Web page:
FIG. 1 may serve as a helpful illustration. Web page 100 depicts a displayed web page with exemplary search query field 110 and exemplary search results 160 thereon. In an embodiment, a user may input a search query into search query field 110 which may result in search results 160 (hyperlinks 120-150) being displayed. Here, a user may access (e.g., operatively select) a particular hyperlink, such as hyperlink 120, for example. Once accessed, a user may determine that the experience resulting from accessing hyperlink 120, may not be desirable and, as such, may selectively navigate back, or otherwise return, to web page 100. Similarly, a user may determine that the experience resulting from accessing hyperlink 120 may not be desirable and thus access another hyperlink, such as a hyperlink on displayed web page 100. A user may find the experience resulting from accessing a hyperlink undesirable because the hyperlinked file does not work properly, takes too long to render, or the content displayed may be irrelevant, as just some examples. The duration of time between a user accessing a particular hyperlink and accessing another (or otherwise navigating away), or the time between a user inputting a particular search query and inputting or selecting another, is termed herein as an “experience duration.”
  • [0021]
    In certain embodiments, to be considered a “skipped” hyperlink, an experience duration for that particular hyperlink may be lower than a threshold period of time, such as 180 seconds, for example. Thus, if a user accessed hyperlink 120 in the above example, and within 180 seconds, accessed another hyperlink, or otherwise navigated away, then hyperlink 120 may be considered skipped.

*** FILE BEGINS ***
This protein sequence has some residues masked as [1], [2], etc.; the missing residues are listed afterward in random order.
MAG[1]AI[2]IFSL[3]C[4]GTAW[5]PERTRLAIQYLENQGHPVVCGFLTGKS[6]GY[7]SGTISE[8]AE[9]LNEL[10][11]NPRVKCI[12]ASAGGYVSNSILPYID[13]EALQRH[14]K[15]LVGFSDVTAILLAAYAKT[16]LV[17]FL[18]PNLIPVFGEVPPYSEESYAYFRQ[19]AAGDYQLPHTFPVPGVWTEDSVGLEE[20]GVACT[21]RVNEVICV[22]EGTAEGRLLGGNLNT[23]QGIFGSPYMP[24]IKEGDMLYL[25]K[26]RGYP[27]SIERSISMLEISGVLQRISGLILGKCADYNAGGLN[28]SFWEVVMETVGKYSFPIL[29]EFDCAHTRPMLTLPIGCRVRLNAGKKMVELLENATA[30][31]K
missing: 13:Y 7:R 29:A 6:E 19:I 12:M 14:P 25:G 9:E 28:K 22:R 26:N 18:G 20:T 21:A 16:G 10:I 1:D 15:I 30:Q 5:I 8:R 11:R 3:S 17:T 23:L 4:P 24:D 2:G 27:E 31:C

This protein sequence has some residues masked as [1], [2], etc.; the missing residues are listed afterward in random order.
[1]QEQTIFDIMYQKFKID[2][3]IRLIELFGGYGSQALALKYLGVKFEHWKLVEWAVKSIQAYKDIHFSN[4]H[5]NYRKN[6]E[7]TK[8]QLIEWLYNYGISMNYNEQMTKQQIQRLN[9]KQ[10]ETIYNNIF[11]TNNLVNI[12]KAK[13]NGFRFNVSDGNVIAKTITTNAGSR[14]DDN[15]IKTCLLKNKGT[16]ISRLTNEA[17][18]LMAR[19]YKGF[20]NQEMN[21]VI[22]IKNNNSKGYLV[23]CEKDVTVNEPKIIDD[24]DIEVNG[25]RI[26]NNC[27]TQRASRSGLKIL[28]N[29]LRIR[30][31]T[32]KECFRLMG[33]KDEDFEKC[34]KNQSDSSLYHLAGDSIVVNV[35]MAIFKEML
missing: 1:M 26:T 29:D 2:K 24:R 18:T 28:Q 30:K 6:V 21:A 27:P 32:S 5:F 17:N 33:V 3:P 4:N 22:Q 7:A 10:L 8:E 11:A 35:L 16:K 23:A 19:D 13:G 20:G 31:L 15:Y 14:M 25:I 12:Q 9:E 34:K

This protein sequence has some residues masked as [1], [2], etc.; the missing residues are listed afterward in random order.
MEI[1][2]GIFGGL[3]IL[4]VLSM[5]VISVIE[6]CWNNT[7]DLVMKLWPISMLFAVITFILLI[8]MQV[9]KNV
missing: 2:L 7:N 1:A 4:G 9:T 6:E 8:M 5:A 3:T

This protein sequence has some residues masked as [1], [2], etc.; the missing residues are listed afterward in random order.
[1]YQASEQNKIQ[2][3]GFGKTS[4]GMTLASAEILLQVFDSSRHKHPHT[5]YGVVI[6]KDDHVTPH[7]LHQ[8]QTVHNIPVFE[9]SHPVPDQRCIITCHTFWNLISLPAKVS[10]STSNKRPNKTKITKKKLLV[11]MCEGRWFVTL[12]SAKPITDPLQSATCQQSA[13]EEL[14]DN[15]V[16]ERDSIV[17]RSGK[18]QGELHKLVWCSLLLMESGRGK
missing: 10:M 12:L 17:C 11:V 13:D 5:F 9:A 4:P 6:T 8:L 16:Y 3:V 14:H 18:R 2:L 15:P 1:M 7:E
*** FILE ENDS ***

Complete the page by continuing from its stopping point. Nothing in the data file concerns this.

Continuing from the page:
• [0022]
    Of course, in certain embodiments, the threshold time for a particular hyperlink to be considered “skipped” may vary. For example, a longer time period may increase the number of skipped hyperlinks; whereas, a shorter time period may result in the opposite. There may be various advantages or disadvantages associated with certain experience duration thresholds, some of which will be discussed below. Suffice it to say that there may be numerous experience duration thresholds in various embodiments which may serve a variety of purposes; accordingly, claimed subject matter is not to be limited in scope to any particular experience duration threshold.